2. Sounds like you need to read our FAQ:

    Q: Women enter the porn industry of their free will and are well-compensated. Why criticize their choice?

    A: We would argue that many women who enter the porn industry do so without appreciating their slim chances
    of a positive outcome. Others have their judgment clouded by drugs,
    sexual abuse and our pornified culture. STDs are endemic to the
    industry, and most porn actresses certainly exit the business quickly
    enough. As for the supposed rich pay, this is enjoyed only by a few.
    U.S. News reports (2/10/97):

    “There is a constant demand for new talent, and few actresses last more
    than a year or two… Checks sometimes bounce. The borderline legal
    status of the industry makes performers reluctant to seek redress in
    court… The highest-paid performers, the actresses with exclusive
    contracts, earn between $80,000 and $100,000 a year for doing about 20
    sex scenes and making a dozen or so personal appearances. Only a
    handful of actresses–perhaps 10 to 15–are signed to such contracts.
    Other leading stars are paid roughly $1,000 per scene. The vast
    majority of porn actresses are “B girls,” who earn about $300 a scene.
    They typically try to do two scenes a day, four or five times a week.
    At the moment, there is an oversupply of women in Southern California
    hoping to enter the porn industry. Overtime is a thing of the past, and
    some newcomers will work for $150 a scene.”

    You would also benefit from reading Dr. Layden’s testimony on The Science Behind Pornography Addiction:

    [Performers in the sex industry] have high rates of substance abuse,
    typically alcohol and cocaine, depression, borderline personality
    disorder which is a particularly serious disorder and dissociative
    identity disorder which used to be called multiple personality
    disorder. The experience I find most common among the performers is
    that they have to be drunk, high or dissociated in order to go to work.
    Their work environment is particularly toxic. One study on strippers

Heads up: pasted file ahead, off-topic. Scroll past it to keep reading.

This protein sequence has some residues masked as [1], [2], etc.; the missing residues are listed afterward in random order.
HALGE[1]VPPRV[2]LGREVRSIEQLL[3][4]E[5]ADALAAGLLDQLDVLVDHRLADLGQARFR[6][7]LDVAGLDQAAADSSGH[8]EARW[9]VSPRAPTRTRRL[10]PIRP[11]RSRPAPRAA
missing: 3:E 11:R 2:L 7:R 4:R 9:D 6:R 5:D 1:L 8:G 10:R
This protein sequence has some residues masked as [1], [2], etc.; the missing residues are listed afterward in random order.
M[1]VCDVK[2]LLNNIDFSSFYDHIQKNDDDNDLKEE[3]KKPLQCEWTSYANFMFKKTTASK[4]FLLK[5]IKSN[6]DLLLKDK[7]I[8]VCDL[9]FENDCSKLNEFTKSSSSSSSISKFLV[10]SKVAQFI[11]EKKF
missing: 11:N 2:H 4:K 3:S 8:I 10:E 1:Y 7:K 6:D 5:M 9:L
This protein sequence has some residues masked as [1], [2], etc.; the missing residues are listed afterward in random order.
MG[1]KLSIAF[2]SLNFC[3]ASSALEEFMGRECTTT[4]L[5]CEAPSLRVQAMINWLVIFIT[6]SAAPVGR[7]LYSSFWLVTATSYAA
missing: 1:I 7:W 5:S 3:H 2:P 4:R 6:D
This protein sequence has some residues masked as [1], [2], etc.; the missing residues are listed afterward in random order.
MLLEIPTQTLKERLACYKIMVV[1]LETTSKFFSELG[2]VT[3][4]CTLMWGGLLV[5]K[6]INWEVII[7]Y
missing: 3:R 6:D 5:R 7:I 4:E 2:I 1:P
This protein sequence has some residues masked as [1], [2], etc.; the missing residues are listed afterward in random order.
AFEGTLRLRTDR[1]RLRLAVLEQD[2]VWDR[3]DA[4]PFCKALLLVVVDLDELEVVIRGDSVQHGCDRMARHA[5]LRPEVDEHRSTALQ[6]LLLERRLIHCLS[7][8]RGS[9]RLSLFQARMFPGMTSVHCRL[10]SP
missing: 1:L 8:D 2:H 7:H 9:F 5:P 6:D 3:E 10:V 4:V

indicated that they were likely to be punched, slapped, grabbed, called
    cunt and whore and to be followed home or stalked. Not surprisingly,
    these women often work with bodyguards. This live form of pornography
    causes violence and the customers receiving these Permission-Giving
    Beliefs become carriers of these beliefs back to their homes, onto
    their jobs, into the street, onto the school yard. There they encounter
    women and children who do not have bodyguards.

    The terrible work
    life of the pornography performer is often followed by an equally
    terrible home life. They have an increased risk of sexually transmitted
    disease including HIV, domestic violence and have about a 25% chance of
    making a marriage that lasts as long as 3 years.

    Shame on those who spread harmful misinformation without anything to back it up.

  3. A) Relevance of your “facts” about the adult film industry to the above description of burlesque performers?

    B) There is a slim chance that the neighborhood black top star will join the NBA. Yet many Black youths pursue a career in basketball (or boxing, or whatever) at the expense of other career paths. Should we raze basketball courts?

    C) The description of strippers work environment sounds incredibly dubious to me. Providence, RI boasts a number of strip clubs and I dare say that if one attempted to call a performers a “cunt” they’d be nursing a broken limb.